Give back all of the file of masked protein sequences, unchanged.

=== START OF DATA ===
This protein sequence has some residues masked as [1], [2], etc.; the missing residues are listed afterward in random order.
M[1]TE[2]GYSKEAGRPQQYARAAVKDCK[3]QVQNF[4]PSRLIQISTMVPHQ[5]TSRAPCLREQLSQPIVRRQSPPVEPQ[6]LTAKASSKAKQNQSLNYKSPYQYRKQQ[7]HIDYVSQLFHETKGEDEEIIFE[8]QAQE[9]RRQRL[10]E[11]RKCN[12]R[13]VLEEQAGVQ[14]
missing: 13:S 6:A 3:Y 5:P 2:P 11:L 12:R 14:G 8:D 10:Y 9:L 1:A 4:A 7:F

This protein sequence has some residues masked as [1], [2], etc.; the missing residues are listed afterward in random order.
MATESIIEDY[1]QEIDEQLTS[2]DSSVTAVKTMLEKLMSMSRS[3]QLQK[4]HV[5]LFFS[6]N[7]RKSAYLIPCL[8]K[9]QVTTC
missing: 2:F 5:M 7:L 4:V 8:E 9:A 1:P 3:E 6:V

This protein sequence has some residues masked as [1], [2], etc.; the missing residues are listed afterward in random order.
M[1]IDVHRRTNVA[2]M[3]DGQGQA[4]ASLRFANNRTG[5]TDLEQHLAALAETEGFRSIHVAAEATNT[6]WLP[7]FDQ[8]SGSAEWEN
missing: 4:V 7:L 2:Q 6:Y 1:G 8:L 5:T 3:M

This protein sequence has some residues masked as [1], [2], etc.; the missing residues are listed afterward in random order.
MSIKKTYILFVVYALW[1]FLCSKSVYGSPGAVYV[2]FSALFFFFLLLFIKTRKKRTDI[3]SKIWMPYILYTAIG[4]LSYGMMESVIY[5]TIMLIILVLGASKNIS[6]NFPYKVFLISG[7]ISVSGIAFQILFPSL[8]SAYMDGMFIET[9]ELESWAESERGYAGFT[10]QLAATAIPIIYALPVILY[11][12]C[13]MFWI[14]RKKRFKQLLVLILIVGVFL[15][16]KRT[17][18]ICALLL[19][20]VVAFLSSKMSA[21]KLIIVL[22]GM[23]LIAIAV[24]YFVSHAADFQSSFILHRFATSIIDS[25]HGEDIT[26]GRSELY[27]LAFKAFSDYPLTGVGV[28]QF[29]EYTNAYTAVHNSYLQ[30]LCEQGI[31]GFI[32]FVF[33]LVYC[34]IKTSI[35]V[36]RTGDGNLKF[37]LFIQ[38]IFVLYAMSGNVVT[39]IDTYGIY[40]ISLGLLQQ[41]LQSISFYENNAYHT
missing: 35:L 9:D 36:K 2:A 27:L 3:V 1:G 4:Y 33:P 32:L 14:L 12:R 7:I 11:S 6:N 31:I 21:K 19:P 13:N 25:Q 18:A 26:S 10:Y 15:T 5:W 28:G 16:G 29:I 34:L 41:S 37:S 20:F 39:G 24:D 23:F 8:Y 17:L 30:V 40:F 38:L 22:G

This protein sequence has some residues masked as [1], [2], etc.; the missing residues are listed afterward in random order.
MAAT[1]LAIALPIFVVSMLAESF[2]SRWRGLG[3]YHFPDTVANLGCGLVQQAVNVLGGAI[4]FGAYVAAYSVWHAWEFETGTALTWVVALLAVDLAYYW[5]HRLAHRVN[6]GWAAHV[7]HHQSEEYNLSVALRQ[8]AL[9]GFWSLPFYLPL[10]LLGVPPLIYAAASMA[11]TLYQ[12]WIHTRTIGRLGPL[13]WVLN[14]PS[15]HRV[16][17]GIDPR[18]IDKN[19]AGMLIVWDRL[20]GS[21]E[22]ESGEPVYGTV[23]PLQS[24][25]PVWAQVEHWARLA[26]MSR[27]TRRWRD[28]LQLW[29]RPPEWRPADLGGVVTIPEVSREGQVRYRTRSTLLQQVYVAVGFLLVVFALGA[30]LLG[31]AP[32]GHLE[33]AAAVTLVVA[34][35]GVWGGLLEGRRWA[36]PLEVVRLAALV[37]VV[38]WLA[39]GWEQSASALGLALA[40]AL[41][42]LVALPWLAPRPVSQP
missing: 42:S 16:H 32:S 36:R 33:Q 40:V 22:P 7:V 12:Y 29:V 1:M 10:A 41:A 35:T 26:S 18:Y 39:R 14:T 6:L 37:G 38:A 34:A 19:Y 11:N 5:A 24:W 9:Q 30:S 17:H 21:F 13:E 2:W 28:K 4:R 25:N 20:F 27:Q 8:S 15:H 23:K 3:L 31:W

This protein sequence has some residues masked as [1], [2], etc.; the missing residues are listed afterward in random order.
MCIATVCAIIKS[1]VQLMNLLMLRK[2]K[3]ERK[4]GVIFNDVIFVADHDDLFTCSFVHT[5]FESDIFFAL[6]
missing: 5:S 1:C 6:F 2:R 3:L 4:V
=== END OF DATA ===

This protein sequence has some residues masked as [1], [2], etc.; the missing residues are listed afterward in random order.
M[1]TE[2]GYSKEAGRPQQYARAAVKDCK[3]QVQNF[4]PSRLIQISTMVPHQ[5]TSRAPCLREQLSQPIVRRQSPPVEPQ[6]LTAKASSKAKQNQSLNYKSPYQYRKQQ[7]HIDYVSQLFHETKGEDEEIIFE[8]QAQE[9]RRQRL[10]E[11]RKCN[12]R[13]VLEEQAGVQ[14]
missing: 13:S 6:A 3:Y 5:P 2:P 11:L 12:R 14:G 8:D 10:Y 9:L 1:A 4:A 7:F

This protein sequence has some residues masked as [1], [2], etc.; the missing residues are listed afterward in random order.
MATESIIEDY[1]QEIDEQLTS[2]DSSVTAVKTMLEKLMSMSRS[3]QLQK[4]HV[5]LFFS[6]N[7]RKSAYLIPCL[8]K[9]QVTTC
missing: 2:F 5:M 7:L 4:V 8:E 9:A 1:P 3:E 6:V

This protein sequence has some residues masked as [1], [2], etc.; the missing residues are listed afterward in random order.
M[1]IDVHRRTNVA[2]M[3]DGQGQA[4]ASLRFANNRTG[5]TDLEQHLAALAETEGFRSIHVAAEATNT[6]WLP[7]FDQ[8]SGSAEWEN
missing: 4:V 7:L 2:Q 6:Y 1:G 8:L 5:T 3:M

This protein sequence has some residues masked as [1], [2], etc.; the missing residues are listed afterward in random order.
MSIKKTYILFVVYALW[1]FLCSKSVYGSPGAVYV[2]FSALFFFFLLLFIKTRKKRTDI[3]SKIWMPYILYTAIG[4]LSYGMMESVIY[5]TIMLIILVLGASKNIS[6]NFPYKVFLISG[7]ISVSGIAFQILFPSL[8]SAYMDGMFIET[9]ELESWAESERGYAGFT[10]QLAATAIPIIYALPVILY[11][12]C[13]MFWI[14]RKKRFKQLLVLILIVGVFL[15][16]KRT[17][18]ICALLL[19][20]VVAFLSSKMSA[21]KLIIVL[22]GM[23]LIAIAV[24]YFVSHAADFQSSFILHRFATSIIDS[25]HGEDIT[26]GRSELY[27]LAFKAFSDYPLTGVGV[28]QF[29]EYTNAYTAVHNSYLQ[30]LCEQGI[31]GFI[32]FVF[33]LVYC[34]IKTSI[35]V[36]RTGDGNLKF[37]LFIQ[38]IFVLYAMSGNVVT[39]IDTYGIY[40]ISLGLLQQ[41]LQSISFYENNAYHT
missing: 35:L 9:D 36:K 2:A 27:L 3:V 1:G 4:Y 33:P 32:L 14:L 12:R 7:I 11:S 6:N 31:I 21:K 19:P 13:N 25:Q 18:A 26:S 10:Y 15:T 5:W 28:G 16:G 29:I 34:L 41:S 37:S 20:F 39:G 24:D 23:F 8:Y 17:L 30:V 40:F 38:L 22:G

This protein sequence has some residues masked as [1], [2], etc.; the missing residues are listed afterward in random order.
MAAT[1]LAIALPIFVVSMLAESF[2]SRWRGLG[3]YHFPDTVANLGCGLVQQAVNVLGGAI[4]FGAYVAAYSVWHAWEFETGTALTWVVALLAVDLAYYW[5]HRLAHRVN[6]GWAAHV[7]HHQSEEYNLSVALRQ[8]AL[9]GFWSLPFYLPL[10]LLGVPPLIYAAASMA[11]TLYQ[12]WIHTRTIGRLGPL[13]WVLN[14]PS[15]HRV[16][17]GIDPR[18]IDKN[19]AGMLIVWDRL[20]GS[21]E[22]ESGEPVYGTV[23]PLQS[24][25]PVWAQVEHWARLA[26]MSR[27]TRRWRD[28]LQLW[29]RPPEWRPADLGGVVTIPEVSREGQVRYRTRSTLLQQVYVAVGFLLVVFALGA[30]LLG[31]AP[32]GHLE[33]AAAVTLVVA[34][35]GVWGGLLEGRRWA[36]PLEVVRLAALV[37]VV[38]WLA[39]GWEQSASALGLALA[40]AL[41][42]LVALPWLAPRPVSQP
missing: 42:S 16:H 32:S 36:R 33:Q 40:V 22:P 7:V 12:Y 29:V 1:M 10:A 41:A 35:T 26:S 18:Y 39:R 14:T 6:L 37:G 38:A 34:A 19:Y 11:N 5:A 24:W 9:Q 30:S 17:H 21:F 13:E 2:W 28:K 4:R 25:N 20:F 27:Q 8:S 15:H 23:K 3:L 31:W

This protein sequence has some residues masked as [1], [2], etc.; the missing residues are listed afterward in random order.
MCIATVCAIIKS[1]VQLMNLLMLRK[2]K[3]ERK[4]GVIFNDVIFVADHDDLFTCSFVHT[5]FESDIFFAL[6]
missing: 5:S 1:C 6:F 2:R 3:L 4:V